The rapid advance of computer technology, especially computer graphics, has fostered the use of dynamic graph ical display in decision support systems (DSS). However, empirical evidence on the usefulness of dynamic graphics in decision support is limited. This paper presents an empirical study investigating this important issue. Results of the study offer moderate support to using dynamic graphics in DSS.

Patrick Y. K. Chau

1995-01-01

222

Integration of devices into long-term condition management: a synthesis of qualitative studies  

Microsoft Academic Search

Background: Understanding peoples' responses to and ability to incorporate technology for managing long-term conditions into their everyday lives is relevant for informing the development and implementation of new technologies as part of future long-term condition management in domestic environments. Future research and theory building can be facilitated by the synthesis of existing qualitative studies.Methods: A systematic search for qualitative studies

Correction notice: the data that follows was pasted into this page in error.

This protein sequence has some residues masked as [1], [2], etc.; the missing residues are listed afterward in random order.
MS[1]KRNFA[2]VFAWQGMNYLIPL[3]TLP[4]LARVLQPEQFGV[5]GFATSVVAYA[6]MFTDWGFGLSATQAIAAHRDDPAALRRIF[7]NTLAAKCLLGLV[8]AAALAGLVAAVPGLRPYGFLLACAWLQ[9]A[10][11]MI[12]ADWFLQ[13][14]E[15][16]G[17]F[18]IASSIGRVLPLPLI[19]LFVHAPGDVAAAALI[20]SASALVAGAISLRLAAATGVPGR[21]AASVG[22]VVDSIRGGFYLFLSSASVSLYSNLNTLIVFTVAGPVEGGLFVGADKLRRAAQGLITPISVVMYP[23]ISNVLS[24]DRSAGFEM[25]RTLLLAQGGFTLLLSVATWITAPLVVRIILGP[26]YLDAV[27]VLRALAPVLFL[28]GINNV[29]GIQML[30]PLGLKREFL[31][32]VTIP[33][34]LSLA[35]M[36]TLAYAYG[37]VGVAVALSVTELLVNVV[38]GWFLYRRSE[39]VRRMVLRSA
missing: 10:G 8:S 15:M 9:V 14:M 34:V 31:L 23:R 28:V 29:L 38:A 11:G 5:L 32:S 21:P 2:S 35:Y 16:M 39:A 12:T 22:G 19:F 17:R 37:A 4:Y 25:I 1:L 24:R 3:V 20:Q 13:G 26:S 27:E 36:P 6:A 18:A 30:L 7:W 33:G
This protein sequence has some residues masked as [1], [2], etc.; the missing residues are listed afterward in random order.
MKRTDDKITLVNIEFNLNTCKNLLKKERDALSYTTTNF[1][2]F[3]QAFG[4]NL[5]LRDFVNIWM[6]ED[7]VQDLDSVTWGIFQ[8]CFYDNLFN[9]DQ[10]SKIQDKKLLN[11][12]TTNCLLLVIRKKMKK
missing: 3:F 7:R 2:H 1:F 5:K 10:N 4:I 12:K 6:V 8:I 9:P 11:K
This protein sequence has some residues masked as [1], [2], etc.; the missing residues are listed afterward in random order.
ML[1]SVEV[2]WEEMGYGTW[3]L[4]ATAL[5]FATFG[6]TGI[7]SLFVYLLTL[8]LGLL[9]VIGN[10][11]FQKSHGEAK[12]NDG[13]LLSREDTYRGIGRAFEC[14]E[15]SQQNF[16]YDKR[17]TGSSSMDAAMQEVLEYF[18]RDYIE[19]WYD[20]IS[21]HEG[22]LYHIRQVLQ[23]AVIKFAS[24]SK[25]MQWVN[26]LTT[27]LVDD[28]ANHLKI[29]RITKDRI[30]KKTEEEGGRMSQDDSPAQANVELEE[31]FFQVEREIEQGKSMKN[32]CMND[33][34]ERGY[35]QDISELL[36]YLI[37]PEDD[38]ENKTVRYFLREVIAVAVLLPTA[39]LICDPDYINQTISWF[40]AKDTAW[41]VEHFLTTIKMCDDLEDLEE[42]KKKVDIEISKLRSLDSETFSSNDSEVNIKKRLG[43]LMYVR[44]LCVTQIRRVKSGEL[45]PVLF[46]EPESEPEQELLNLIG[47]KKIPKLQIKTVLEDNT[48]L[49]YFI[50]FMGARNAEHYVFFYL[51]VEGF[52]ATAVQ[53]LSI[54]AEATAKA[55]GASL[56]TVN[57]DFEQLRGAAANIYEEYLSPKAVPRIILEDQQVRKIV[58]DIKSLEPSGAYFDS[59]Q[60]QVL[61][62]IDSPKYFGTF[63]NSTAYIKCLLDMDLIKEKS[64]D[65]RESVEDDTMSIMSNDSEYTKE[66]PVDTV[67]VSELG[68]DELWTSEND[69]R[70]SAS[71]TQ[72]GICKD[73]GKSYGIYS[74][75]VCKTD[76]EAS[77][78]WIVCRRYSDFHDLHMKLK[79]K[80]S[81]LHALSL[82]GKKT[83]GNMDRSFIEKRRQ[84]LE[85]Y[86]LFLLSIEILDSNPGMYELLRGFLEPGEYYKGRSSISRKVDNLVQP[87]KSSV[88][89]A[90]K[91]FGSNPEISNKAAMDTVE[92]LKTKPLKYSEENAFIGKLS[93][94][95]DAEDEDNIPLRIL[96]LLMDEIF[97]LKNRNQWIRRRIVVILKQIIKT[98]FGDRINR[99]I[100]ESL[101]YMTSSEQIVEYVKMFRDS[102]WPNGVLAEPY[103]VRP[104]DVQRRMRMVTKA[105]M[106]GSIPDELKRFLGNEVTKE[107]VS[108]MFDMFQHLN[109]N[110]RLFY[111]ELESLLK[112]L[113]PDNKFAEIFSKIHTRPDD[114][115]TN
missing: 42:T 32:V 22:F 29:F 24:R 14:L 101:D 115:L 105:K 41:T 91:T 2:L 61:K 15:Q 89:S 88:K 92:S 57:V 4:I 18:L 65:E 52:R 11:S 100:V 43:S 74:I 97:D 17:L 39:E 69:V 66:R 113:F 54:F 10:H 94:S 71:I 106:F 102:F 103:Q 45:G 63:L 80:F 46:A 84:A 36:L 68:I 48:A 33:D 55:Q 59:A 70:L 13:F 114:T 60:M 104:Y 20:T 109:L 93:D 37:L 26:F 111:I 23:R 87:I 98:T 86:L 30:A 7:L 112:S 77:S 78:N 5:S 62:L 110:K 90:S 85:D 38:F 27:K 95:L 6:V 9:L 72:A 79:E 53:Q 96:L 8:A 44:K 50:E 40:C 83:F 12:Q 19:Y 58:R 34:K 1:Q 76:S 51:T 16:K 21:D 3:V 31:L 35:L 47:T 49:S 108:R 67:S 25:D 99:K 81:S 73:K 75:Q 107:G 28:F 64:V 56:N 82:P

Claire Gately; Anne Rogers; Susan Kirk; Rosalind McNally

2008-01-01

223

International medical graduates in the USA: a qualitative study on perceptions of physician migration  

PubMed Central